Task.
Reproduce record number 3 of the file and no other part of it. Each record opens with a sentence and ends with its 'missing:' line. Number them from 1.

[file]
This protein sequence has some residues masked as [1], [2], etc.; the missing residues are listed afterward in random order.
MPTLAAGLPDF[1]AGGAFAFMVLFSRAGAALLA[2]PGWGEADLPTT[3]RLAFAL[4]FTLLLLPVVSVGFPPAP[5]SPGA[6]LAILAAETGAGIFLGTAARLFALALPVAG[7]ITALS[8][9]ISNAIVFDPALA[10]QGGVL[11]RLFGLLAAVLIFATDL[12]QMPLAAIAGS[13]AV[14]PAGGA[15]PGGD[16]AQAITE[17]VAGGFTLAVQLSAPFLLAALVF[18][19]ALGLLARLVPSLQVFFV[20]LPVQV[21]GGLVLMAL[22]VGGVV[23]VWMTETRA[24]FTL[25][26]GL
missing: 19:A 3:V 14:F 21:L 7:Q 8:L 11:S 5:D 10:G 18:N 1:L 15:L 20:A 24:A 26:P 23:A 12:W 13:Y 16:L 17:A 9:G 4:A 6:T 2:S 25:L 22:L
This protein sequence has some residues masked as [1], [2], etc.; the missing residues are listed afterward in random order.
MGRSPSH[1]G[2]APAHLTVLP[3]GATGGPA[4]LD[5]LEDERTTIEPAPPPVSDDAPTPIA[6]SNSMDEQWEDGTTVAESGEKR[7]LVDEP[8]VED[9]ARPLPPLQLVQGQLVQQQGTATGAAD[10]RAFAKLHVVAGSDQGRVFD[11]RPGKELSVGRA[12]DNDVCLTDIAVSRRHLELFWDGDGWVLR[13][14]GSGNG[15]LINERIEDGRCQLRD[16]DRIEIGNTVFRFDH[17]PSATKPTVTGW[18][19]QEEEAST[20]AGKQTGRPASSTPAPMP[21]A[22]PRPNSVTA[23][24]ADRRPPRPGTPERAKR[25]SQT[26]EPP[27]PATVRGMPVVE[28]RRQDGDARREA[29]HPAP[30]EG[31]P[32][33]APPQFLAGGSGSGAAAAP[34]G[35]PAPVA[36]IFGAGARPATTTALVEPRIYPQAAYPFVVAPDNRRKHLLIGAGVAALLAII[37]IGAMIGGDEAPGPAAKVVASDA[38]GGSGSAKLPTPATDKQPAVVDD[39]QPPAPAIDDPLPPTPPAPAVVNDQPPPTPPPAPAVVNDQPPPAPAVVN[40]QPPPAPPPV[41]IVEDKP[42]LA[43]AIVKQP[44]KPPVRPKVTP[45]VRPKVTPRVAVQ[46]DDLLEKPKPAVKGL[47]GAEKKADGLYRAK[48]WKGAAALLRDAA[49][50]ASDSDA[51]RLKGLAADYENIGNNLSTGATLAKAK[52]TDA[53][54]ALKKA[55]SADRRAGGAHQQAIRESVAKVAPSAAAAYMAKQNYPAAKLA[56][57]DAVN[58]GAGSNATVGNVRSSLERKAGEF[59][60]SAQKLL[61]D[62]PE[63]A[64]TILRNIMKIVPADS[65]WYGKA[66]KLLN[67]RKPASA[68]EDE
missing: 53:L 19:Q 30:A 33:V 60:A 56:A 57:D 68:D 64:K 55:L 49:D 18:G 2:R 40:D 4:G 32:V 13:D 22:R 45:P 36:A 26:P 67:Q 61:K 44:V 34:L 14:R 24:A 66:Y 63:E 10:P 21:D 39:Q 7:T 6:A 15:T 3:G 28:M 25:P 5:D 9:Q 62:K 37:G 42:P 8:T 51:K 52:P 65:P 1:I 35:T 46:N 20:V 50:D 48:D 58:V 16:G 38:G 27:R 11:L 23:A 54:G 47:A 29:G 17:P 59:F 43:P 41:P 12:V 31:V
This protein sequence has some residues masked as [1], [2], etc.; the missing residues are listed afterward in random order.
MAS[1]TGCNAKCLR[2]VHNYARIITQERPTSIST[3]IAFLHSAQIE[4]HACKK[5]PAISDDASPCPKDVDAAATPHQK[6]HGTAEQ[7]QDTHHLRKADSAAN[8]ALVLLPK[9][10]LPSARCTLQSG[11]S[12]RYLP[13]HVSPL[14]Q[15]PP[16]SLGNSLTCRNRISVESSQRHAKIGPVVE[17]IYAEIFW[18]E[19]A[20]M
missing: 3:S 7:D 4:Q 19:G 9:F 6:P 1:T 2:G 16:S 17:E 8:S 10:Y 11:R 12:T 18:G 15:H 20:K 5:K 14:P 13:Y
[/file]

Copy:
This protein sequence has some residues masked as [1], [2], etc.; the missing residues are listed afterward in random order.
MAS[1]TGCNAKCLR[2]VHNYARIITQERPTSIST[3]IAFLHSAQIE[4]HACKK[5]PAISDDASPCPKDVDAAATPHQK[6]HGTAEQ[7]QDTHHLRKADSAAN[8]ALVLLPK[9][10]LPSARCTLQSG[11]S[12]RYLP[13]HVSPL[14]Q[15]PP[16]SLGNSLTCRNRISVESSQRHAKIGPVVE[17]IYAEIFW[18]E[19]A[20]M
missing: 3:S 7:D 4:Q 19:G 9:F 6:P 1:T 2:G 16:S 17:E 8:S 10:Y 11:R 12:T 18:G 15:H 20:K 5:K 14:P 13:Y